A Quick Guide to Chemotherapy
Chemotherapy is a form of cancer treatment that makes use of one or more specific anti-cancer medications as part of a structured chemotherapy regimen. Chemotherapy can be given either as a curative purpose to lengthen life for the patient suffering from cancer, or it can also aim to prevent or reduce complications from the disease. Often times, when the number of conventional medicines being used in a patient’s treatment plan is fairly high, chemotherapy is the primary recourse for achieving those goals. Unfortunately, when there are many choices out there, it can be difficult to know which is best for you and your situation.
As of now, there are two main types of chemotherapy used today, namely; intravenous chemotherapy (IVG) and oral chemotherapy. For our purposes here, we will be focusing on intravenous chemotherapy, also known as systemic chemotherapy. In IVG, medicine is being administered via the vein to reach the cancerous areas. Generally, doctors prefer intravenous chemotherapy to be administered to young children and to patients with poor swallowing ability or short attention span. This is because oral chemotherapy often has to be administered to a patient multiple times, which can lead to memory issues if a patient cannot retain information properly.
In IVG, the cancerous cells are targeted and destroyed using specially designed antibodies. When these antibodies come into contact with the cancerous cells, they attack the proteins they find. Once this process begins, the drug-eliminating antibodies (DA’s) help to exterminate any remaining cancer cells. In IVG, there is no need for the patient to ingest the drugs directly into their body; therefore, fewer side effects occur.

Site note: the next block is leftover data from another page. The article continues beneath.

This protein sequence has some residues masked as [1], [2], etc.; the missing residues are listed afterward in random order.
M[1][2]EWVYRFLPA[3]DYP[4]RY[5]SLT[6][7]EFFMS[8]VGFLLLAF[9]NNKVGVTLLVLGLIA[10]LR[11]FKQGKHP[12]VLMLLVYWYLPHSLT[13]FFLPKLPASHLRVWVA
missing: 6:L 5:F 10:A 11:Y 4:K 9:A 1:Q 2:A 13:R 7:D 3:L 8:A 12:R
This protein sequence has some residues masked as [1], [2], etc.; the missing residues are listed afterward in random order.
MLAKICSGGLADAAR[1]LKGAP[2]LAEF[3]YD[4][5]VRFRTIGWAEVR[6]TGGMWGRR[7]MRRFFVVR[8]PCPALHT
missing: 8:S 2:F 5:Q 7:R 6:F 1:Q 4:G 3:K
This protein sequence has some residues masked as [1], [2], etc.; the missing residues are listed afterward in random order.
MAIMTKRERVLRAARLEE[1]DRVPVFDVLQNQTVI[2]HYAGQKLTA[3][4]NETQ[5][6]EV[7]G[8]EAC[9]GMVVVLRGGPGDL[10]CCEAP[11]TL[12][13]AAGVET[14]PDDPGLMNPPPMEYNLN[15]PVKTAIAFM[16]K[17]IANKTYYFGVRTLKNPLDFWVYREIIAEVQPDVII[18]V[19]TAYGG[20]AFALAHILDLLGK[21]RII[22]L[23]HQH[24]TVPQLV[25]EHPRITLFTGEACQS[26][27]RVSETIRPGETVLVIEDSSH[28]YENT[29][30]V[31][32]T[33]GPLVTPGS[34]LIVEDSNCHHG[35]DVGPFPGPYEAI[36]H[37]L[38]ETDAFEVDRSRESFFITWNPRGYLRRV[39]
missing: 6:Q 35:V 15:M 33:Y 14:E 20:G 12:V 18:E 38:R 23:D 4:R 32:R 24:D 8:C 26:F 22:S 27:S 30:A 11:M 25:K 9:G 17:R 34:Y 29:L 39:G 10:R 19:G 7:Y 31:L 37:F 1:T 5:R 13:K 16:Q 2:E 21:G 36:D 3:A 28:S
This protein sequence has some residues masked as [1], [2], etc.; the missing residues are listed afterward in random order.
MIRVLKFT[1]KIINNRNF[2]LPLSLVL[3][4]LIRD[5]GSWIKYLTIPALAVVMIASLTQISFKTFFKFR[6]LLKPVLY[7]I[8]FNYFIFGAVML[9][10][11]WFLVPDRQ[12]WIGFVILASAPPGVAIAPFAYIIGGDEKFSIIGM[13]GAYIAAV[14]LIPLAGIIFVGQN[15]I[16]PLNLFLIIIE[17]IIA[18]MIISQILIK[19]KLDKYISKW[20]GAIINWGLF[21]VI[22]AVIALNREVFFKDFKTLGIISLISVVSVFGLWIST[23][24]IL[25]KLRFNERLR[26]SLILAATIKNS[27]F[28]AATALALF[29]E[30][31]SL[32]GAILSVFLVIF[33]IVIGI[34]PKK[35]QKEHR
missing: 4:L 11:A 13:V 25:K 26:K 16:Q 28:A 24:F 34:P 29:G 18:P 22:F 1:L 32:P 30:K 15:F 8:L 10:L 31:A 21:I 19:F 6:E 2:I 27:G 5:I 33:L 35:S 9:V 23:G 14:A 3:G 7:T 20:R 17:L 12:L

Intravenous chemotherapy is given directly into a vein where the catheter is inserted. Because of this procedure, there is no need for the patient to ingest the chemotherapy drugs, making it considerably safer than orally ingested chemotherapy drugs. Additionally, in IVG, there is no need to empty the stomach, making it easier for patients to swallow their medication. As a result, IVG is often considered more convenient and easier for doctors to administer.
Unlike many other forms of treatment, when chemotherapy is performed, the doctor will usually perform blood tests to determine what type of treatment is needed. These blood tests will determine if the patient’s cancer is responding to chemotherapy effectively. The blood tests will also indicate whether or not the patient’s overall health is improving. The blood tests will also determine whether or not there are other options that can be used instead of chemotherapy, such as radiation or surgery.
Chemotherapy treatments may take several weeks or months, depending on how aggressive the cancer is. During this time, the patient may feel tired and weak. This is because chemotherapy kills cancer cells by injecting medicine into the blood and killing any remaining healthy cells within the body. However, if chemotherapy is used regularly, the cancer will eventually stop growing, with the patient then living a long, productive life.